‘Wood Is Life’: A Hong Kong Sawmill’s Last Days

Chi Kee Sawmill and Timber will soon make way for a vast development project in Hong Kong. From the brine-soaked docks of a ferry pier to the red-painted pillars of a Buddhist temple, many an aging wooden structure in Hong Kong has found new purpose in the hands of Wong Hung-kuen, 73. Soon, Mr. Wong will have to give up the sawmill, which his family has owned since the late 1940s. It stands in the way of the Hong Kong government’s $13 billion plan to turn a quiet stretch of villages and wetlands into what it calls the Northern Metropolis, featuring tech start-ups, eco-tourism, housing for 2.5 million and easy access to Shenzhen, the city across the border in mainland China.

Mr. Wong petitioned the authorities to spare Chi Kee, but in June, he said he had no choice but to shut it down. He said he did not want to stand in the way of modernization, but he had hoped that his family’s soaring, 10,000-square-foot mill — and the 1,000 tons of wood there, amounting to recycled Hong Kong history — could somehow be preserved. “Wood is life, even if it can’t speak,” Mr. Wong said. “I see it as my responsibility to extend its life span and find new purpose for it.”

Chi Kee was named after Mr. Wong’s father, Wong Chi, a migrant from southern China, who was a cook and a rickshaw driver in Macau before coming to Hong Kong in the 1940s. He found work at a sawmill, and he sold cull lumber and firewood to people in Hong Kong’s shantytowns. By 1948, he had opened his own mill. He began by cutting planks for commercial crates. Once he could afford heavy equipment, he began processing bigger pieces of timber. Builders and carpenters turned it into wall panels, tables, benches and coffins.

Over the years, as Hong Kong grew, Chi Kee moved four times, making way for new roads and tunnels, subway stations and public housing. During the construction boom of the 1970s and 1980s, the mill thrived. But business dried up in the 1990s, as international treaties to protect rainforests stopped the legal flow of tropical timber. Big sawmills like Chi Kee essentially became obsolete. Some closed their doors; others became warehouses, or sold lumber that had been cut elsewhere and shipped to Hong Kong. But Mr. Wong made a name for himself as a recycler.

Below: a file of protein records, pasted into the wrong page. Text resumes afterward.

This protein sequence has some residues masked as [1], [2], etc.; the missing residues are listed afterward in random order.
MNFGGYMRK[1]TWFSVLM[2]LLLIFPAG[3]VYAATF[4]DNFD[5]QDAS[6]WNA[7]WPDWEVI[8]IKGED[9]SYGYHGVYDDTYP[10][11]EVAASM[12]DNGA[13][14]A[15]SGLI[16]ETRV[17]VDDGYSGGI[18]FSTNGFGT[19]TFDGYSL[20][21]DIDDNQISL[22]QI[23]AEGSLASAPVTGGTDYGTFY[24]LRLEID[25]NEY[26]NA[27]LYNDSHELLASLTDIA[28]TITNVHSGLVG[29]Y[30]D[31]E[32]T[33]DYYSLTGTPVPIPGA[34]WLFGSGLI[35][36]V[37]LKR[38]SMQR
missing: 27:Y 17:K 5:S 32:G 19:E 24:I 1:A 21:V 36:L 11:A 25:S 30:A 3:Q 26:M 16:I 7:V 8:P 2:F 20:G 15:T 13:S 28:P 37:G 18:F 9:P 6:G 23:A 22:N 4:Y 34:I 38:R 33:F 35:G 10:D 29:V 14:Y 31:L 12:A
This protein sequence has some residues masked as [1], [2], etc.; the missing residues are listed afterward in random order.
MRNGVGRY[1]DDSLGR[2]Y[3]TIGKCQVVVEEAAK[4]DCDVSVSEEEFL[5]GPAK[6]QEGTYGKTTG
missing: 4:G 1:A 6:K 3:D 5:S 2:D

He looked for reusable wood in landfills, ports and country parks. He sorted through thousands of lamp posts retired by the city. About a decade ago, as the landmark Wan Chai ferry pier was being demolished, Mr. Wong recycled its dock pilings, which were embedded with shells and nails that made other mills reluctant to take on the job. Artisans saw character in the wood and turned some of it into cafe furniture.

But it was a far cry from the boom years. Since the turn of the century, Mr. Wong says, the mill has been making a fraction of what it once did, almost all of it going to salaries and the maintenance of the heavy machinery. “We gritted our teeth and got through crisis after crisis. Now we’re old,” said Ms. Wong, Mr. Wong’s sister. She has worked her whole life at Chi Kee and watches over Mr. Wong with a fierce protectiveness.

As warehouses and factories in Kwu Tung fell to the bulldozers, Mr. Wong looked in vain for an affordable new site. The Hong Kong Development Bureau said Chi Kee had been given two extensions, which it said “should have left sufficient time for the operator to arrange removal and if necessary relocation.” It said it could help arrange to move the wood to a public facility that recycles yard waste, some of which ends up as fertilizer. Mr. Wong is pained by that possibility. “This is valuable wood. Not waste,” he said.

Mr. Wong had been repurposing battered old pillars from a Buddhist temple on Lantau Island, taking out nails and sawing off rot so they could become planks, to be used again in the temple’s renovation. He thinks young people could learn a great deal from wood. “I hope they’ll learn from its resilient nature and stay grounded and not run away from difficulty.”

Mr. Wong peeled a kiwi and fed the better half of a sandwich to Little Knife, Little Black and Siu Mai, the three mongrels who live at the mill. “The government might treat all this as garbage,” he said, surveying his repository. “But what’s considered useless now could someday become valuable again.”

You can read the original article at www.nytimes.com

Leave a Comment

This site uses Akismet to reduce spam. Learn how your comment data is processed.